Study shows black bears need a variety of salmon species to be healthy

They studied animals across a 22,000-kilometre stretch along coastal British Columbia’s ‘Great Bear Rainforest’

Black bears need access to different species of salmon rather than huge numbers of a single variety in order to be healthy, a new study by Canadian researchers indicates.

Lead author Christina Service said if bears have access to a “portfolio of different salmon species” then the animals have access to more food for a greater part of the year.

“It is the equivalent of humans going to an all-you-can-eat buffet for just a couple of days versus having one good meal a day for many months,” said the PhD candidate from the University of Victoria, adding that different species of the fish have different run timings and use different habitat.

When they have access to the fish for a larger part of the year, they end up eating more salmon overall and are in better health, she said.

The team of researchers used chemical techniques on hair samples from 379 black bears and 122 grizzly bears between 2009 and 2014 to estimate their salmon consumption, which showed population productivity and health.

They studied animals across a 22,000-kilometre stretch along coastal British Columbia’s “Great Bear Rainforest,” in collaboration with the Wuikinuxv, Nuxalk, Heiltsuk and Kitasoo/Xai’xais First Nations.

READ MORE: Ryan Reynolds to narrate movie about B.C.’s Great Bear Rainforest

With bears hibernating in winter, they have only certain windows where they’re able to eat, Service said.

So by having access to salmon earlier in the year bears can start fattening up sooner, she said.

Kitasoo/Xai’xais First Nation Chief Councillor and study collaborator Douglas Neasloss said he is concerned that the federal government’s current salmon management focuses on large salmon runs and often ignores smaller runs that contribute to diversity.

Study co-author Chris Darimont said researchers have expressed concern about the health of all salmon populations.

“It’s a difficult time to be a salmon these days with climate change, reduced ocean productivity, over-exploitation, diseases from salmon farms and neglect in management,” he said.

Service said the federal government should think about the management of fisheries in a holistic sense.

This means thinking of fisheries as benefitting not just commercial and recreational interests but other wildlife and ecosystems too, she said.

“We need to consider species diversity and not just abundance.”

So not just those that are easy to produce in hatcheries and commercially valuable but the smaller runs too, she said.

“Those (smaller) runs really matter for bears.”

READ MORE: Problem bears in Sooke break into car and have a party in a shed

She said research shows the more variety of salmon that bear eat, the bigger they get, the more offspring they are able to have and the better those offspring do.

Bears play a really important role in the moving of nutrients, she said, explaining that salmon are moved from water to land and bears act as gardeners by fertilizing the ground with fish carcass.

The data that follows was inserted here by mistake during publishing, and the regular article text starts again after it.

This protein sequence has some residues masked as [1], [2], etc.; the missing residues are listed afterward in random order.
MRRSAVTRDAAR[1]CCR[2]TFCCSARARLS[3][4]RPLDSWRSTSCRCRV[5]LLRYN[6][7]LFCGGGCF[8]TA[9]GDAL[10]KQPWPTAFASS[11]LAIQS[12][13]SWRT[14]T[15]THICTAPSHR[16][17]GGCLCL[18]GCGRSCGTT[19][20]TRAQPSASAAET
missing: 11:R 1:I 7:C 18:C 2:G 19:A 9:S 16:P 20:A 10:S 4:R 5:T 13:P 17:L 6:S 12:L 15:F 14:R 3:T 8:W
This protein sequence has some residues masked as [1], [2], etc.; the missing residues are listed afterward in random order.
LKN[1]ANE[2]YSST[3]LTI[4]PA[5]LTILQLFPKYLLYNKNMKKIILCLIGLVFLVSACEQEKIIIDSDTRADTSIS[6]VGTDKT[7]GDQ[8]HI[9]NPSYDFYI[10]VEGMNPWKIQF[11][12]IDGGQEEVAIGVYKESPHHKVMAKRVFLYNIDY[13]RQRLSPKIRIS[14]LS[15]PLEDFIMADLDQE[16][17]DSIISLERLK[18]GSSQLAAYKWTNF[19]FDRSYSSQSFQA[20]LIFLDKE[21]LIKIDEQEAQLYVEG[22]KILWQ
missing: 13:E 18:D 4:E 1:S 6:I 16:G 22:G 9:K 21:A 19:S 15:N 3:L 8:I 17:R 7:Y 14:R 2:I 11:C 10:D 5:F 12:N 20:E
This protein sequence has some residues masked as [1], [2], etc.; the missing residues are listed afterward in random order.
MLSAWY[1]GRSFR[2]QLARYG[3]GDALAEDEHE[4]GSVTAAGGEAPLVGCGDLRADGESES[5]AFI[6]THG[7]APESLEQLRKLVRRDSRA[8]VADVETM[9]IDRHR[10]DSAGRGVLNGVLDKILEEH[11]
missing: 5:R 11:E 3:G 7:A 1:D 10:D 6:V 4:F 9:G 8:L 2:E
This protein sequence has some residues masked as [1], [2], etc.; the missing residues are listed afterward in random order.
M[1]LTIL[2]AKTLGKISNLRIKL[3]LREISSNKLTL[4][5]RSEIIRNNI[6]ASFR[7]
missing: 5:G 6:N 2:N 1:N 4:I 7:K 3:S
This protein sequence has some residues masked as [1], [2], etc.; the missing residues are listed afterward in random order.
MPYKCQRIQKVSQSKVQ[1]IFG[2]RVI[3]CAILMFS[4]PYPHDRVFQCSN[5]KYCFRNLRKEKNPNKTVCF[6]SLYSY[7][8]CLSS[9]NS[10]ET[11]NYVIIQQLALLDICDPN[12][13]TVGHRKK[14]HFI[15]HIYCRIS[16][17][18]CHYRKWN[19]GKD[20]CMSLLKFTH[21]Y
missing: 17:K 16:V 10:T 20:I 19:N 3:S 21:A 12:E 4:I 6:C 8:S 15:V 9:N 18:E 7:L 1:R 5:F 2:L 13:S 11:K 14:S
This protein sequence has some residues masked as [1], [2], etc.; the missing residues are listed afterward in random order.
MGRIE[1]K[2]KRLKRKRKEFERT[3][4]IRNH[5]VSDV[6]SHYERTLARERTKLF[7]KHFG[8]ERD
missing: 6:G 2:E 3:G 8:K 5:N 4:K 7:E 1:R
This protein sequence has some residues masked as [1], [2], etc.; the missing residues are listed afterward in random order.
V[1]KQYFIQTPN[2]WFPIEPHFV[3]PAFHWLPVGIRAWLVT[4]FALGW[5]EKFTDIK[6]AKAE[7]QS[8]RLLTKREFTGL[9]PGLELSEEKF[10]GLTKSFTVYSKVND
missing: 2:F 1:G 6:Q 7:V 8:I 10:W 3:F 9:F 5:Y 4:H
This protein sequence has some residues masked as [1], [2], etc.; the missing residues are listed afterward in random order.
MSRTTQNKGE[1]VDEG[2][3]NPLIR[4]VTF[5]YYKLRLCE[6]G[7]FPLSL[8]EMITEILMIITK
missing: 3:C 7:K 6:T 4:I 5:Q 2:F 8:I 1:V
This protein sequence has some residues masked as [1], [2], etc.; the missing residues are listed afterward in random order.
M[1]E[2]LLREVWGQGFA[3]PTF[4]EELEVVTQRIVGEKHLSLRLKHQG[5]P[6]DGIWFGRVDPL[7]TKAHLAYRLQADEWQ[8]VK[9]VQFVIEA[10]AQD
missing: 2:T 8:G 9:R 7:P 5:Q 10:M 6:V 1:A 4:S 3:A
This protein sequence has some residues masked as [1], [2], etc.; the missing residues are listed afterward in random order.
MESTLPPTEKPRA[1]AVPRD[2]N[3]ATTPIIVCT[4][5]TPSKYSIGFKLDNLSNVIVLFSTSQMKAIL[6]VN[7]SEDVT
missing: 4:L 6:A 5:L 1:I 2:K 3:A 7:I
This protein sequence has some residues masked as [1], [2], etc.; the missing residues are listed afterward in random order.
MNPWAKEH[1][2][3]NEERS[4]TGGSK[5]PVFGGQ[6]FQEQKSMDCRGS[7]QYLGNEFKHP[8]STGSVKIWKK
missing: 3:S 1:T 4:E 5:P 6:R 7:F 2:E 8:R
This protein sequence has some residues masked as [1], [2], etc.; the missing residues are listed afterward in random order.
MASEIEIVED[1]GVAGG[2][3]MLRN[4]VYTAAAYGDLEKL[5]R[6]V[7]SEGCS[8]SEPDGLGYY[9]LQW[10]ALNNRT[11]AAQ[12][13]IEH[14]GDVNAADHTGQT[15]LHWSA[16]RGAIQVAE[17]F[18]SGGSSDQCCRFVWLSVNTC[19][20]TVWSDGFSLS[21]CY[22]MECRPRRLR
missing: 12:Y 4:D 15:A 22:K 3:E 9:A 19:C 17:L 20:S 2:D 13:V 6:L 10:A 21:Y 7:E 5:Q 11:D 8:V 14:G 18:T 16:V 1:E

Nutrients from salmon carcasses not just help trees but other species too, she said.

“It is important to care about bears because they are bears and they have intrinsic value, but the bear-salmon relationship is also very important to ecosystem,” Service said.

Hina Alam, The Canadian Press


Like us on Facebook and follow us on Twitter.

Just Posted

College could offer training programs this fall

But has no plans to re-establish a physical presence

Bath day

The Houston Volunteer Fire Department, Perry Slaney and Fred Brown were out… Continue reading

Emergency service day in Houston

The second annual emergency service day was held on July 11 in… Continue reading

New CAO starts at RDBN

Curtis Helgesen started as the new Chief Administrative Officer (CAO) of the… Continue reading

Looking good Houston

The District of Houston, maintenance crew recently replaced the old banners through… Continue reading

Feds lowered poverty line, reducing the number of seniors in need: documents

Liberals introduced a poverty line that was below the prior low-income cutoff

BCHL: Alberni Valley Bulldogs have been sold

Victoria company has purchased BCHL team, but will keep it in Port Alberni

“Does Kirby care?” B.C. First Nation’s group using geo-targeted ads in Houston, Texas for justice

The Heiltsuk Tribal Council has called out Kirby Corporation for the Nathan E. Stewart oil spill

Trudeau announces $79M investment for 118 more public transit buses across B.C.

Contributions from municipal to federal level to fund more buses in a bid to cut commutes

B.C. woman wins record $2.1 million on casino slot machine

‘That night was so surreal … I wasn’t able to sleep or eat for the first two days,’ she said

After B.C. dad’s death, Technical Safety BC wants changes to trampoline park rules

Jay Greenwood, 46, did ‘a series of acrobatic manoeuvres prior to a fall that caused serious injury and cardiac arrest’

$900M settlement reached in class action on sexual misconduct in Canadian military

After facing criticism, the government moved to begin settlement proceedings in early 2018

Tax take stays ahead of increased B.C. government spending

Tax revenue $2.1 billion higher than budget in 2018-19

Two toddler siblings found drowned on First Nation in Alberta

The siblings were found drowned on their family’s property, according to RCMP

Most Read